“Love is patient and kind; love does not envy or boast; it is not arrogant or rude. It does not insist on its own way; it is not irritable or resentful; it does not rejoice at wrongdoing, but rejoices with the truth. Love bears all things, believes all things, hopes all things, endures all things. Love never ends. As for prophecies, they will pass away; as for tongues, they will cease; as for knowledge, it will pass away.”
If every couple preparing to marry, memorized these words; spoke them on their wedding day and vowed to live by those same, simple words, there would, undoubtedly, be fewer divorces and happier marriages. kqd
1 Corinthians 11:2-3
2 Now I praise you, brethren, that ye remember me in all things, and keep the ordinances, as I delivered them to you.
3 But I would have you know, that the head of every man is Christ; and the head of the woman is the man; and the head of Christ is God.
It is important that the husband has headship in the family, not that the woman is inferior – she just has a different position, the same that Christ has to the Father.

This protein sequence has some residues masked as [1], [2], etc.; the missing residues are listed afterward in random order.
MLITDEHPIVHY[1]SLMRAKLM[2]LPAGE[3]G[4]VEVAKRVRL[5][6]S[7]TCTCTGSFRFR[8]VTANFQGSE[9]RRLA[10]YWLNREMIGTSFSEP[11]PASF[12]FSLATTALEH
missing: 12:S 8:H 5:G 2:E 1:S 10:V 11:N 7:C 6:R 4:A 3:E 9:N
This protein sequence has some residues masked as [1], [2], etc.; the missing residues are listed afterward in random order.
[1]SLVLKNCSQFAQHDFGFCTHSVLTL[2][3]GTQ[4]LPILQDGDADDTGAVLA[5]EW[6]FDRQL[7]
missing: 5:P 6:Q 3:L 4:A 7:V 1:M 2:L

One of the most troublesome doctrines of the satanic Women’s Movement, is the idea that marriage is a 50/50 proposition. That would mean, the marriage has two heads – and that is monstrous.
Not only is it monstrous, it is self-destructive.
Lovely words! What really helped me in my marriage early on was the old fashioned word for love in the King James bible, “charity.” We think of charity as being about donating money or clothing or something, but it’s actually “benevolent goodwill and generosity.” Terrible thing to admit, but I actually had to learn how to be charitable towards my husband.
“Love” these days is all about romance and Hallmark cards, a bit more self absorbed and feeling good about ourselves. The concept of being charitable towards a spouse, accommodating, forgiving, sacrificing, has gotten a bit lost in the process.
I agree. It took many “me generation ” mistakes in my marriage too, before I realized that Amy Carmichael, who was a Christian missionary in the late 1800s was right when she wrote, “You can give without loving but you cannot love without giving.”